Friday, April 23, 2010

Mourning the Yushu Quake

 Newspapers and websites went to grayscale for the national day of mourning.  
(Collage from via

April 21, one week after the Qinghai earthquake, was declared a national day of mourning.  Here is a press release from the Ministry of Culture that gives the details of the national day of mourning.  It's long, so I've bolded the points I found most interesting:
Notice is hereby made to all Provincial, Administrative Region, and Municipality-level Culture Departments, the Xinjiang Production and Construction Corps Culture Department, the Cultural Market Administrative Teams of Beijing, Tianjin, Shanghai, and Chongqing, and all subordinate work unites:
To express the profound grief that people of all ethnic groups across the country feel for their compatriots who fell victim to the Yushu earthquake, the State Council has decided to hold a National Day of Mourning on April 21, 2010. Flags across the country and at overseas institutions will be lowered and all public entertainment activities will be suspended. To carry out the spirit of the State Council decision, notice is hereby made of the following measures:
1. According to the instructions in the State Council notice, culture administration departments at all levels across the country, general culture market administrative agencies, and culture work units that fly national flags will lower them to half-staff in mourning.
2. Departments and work units in the national culture system will suspend any entertainment activities they organize.
3. Cultural and entertainment venues across the country will suspend their entertainment activities. All cinemas and theaters, dance halls, recreation venues, and game rooms, as well as all culture centers (or cultural palaces or stations) and community activity centers will suspend all entertainment, performances, screenings, and gaming activities. Internet service providers will suspend all entertainment activities including games, music, and video. Online cultural operators will suspend all online music, online games, online animation, and online video.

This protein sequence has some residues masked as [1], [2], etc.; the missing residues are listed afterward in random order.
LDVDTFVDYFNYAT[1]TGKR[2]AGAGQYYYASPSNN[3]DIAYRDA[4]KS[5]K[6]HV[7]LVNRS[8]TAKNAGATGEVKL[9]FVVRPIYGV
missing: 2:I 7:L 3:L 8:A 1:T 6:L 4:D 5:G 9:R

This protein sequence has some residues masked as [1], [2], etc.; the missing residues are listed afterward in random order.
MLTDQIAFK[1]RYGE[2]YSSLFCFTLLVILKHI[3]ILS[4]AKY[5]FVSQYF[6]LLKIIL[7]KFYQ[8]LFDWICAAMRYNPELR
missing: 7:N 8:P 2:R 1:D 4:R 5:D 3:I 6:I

4. Culture administration departments and general culture market administration agencies at all levels should carry out strict observation of how the cultural and entertainment venues and their operators implement the State Council's decision, and shall deal with violators according to the law.
Office, Ministry of Culture (via
At my campus, the main change was that the two-day school-wide sports meet (originally scheduled for Thursday and Friday) was postponed to Monday and Tuesday due to national mourning activities.  This meant that we teachers had to teach classes on Thursday and Friday with very little notice, and students who planned to use the sports meet as a 4-day weekend had to cancel their trips home. 

Forced mourning.  It's a strange concept, like forced love or forced devotion.  Can it be mandatory but still be sincere?


  1. There were 3 days of mourning after the Sichuan earthquake, and things felt like they came to a halt much more than this time around. If I remember correctly, there was also quite a bit of forced donation of money by different companies and schools. This seems to be a common concept in China, but I can't say I get it either.

  2. Thanks for sharing; I've wondered what it was like here after the Sichuan quake. I've seen a few articles on obligatory donation. On one hand, it seems wrong. On the other hand, the relief efforts no doubt need money...